Description says: “Traditional Afrikaans music using a slide whistle as a wind instrument”
The Hoosier Hot Shots were very popular during the depression. They were featured on WLS Barn Dance, and are generally categorized as “country” although their music has more in common with small-group jazz. They featured “Hezzie” on slide-whistle and various percussionary instruments, never taking themselves very seriously.
Take it away Hezzie…
This is great…
Cliff Edwards (June 14, 1895 – July 17, 1971), also known as “Ukelele Ike”, was an American singer and voice actor who enjoyed considerable popularity in the 1920s and early 1930s, specializing in jazzy renditions of pop standards and novelty tunes. He had a number-one hit with “Singin’ in the Rain” in 1929. He also did voices for animated cartoons later in his career, and is best known as the voice of Jiminy Cricket in Walt Disney’s Pinocchio (1940).
At 20 years old, Lenny Breau was a guitar phenom in Winnipeg. He made the acquaintance of George Sukornyk who became his manager. One of the first orders of business was to record a demo. Much later (2003) the date was released as The Hallmark Sessions.
From the liner notes…
Lenny flew to Toronto in early November 1961. I booked a recording studio at Hallmark Studios for November 28, 1961. On the day before, I made arrangements to take Lenny to Ronnie Hawkin’s home in Mississauga, in order to rehearse with Rick Danko, acoustic bassist, who played for Ronnie, and Levon Helm on drums. The rehearsal lasted about two hours with Lenny quickly running through the numbers with Rick and Levon that he contemplated recording.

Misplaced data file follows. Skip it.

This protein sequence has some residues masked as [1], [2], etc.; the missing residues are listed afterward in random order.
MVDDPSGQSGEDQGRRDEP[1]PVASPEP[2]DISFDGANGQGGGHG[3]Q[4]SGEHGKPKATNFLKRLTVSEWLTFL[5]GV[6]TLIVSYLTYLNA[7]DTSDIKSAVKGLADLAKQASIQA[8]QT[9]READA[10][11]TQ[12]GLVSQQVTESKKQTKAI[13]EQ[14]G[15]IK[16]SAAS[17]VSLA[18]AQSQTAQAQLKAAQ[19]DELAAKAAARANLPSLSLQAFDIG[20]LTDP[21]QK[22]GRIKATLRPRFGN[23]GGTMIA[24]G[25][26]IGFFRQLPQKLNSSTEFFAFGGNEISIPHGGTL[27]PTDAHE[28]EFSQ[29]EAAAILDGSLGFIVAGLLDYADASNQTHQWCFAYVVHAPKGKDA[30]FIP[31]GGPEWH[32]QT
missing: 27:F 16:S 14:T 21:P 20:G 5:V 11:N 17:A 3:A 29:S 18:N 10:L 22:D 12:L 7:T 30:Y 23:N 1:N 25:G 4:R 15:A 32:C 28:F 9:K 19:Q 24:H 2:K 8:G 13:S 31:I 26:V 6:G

“The Hallmark Sessions” were recorded on November 28, 1961. Lenny, Rick Danko and Levon Helm recorded the seven Jazz numbers in stereo. Lenny then recorded the two Country & Western numbers and the four Flamenco numbers in mono. What was astounding to the recording engineers, and to everyone present, was that Lenny played the entire Jazz session without any rehearsal or interruption. After a short coffee break, Lenny played the Country & Western numbers, changed guitars, and played the four Flamenco numbers – again, without rehearsal or interruption.
– George B. Sukornyk
It continues to surprise me that Lenny Breau gets precious little acknowledgement from the guitar playing community. I think his playing scares the hell out of most cats. He was a true virtuoso.
And, this record is eye opening in that his musicality was so well intact at such a tender age. It’s a joy to listen to. Recorded in an old school proper manner.
What is equally eye opening to me are the performances of Levon Helm and Rick Danko. They both display astute understanding of the art of accompaniment. And this isn’t three chord bonehead stuff. It’s real deal, straight ahead jazz with a bunch of changes. I have heard these guys cover a good deal of stylistic ground but, nothing in this realm.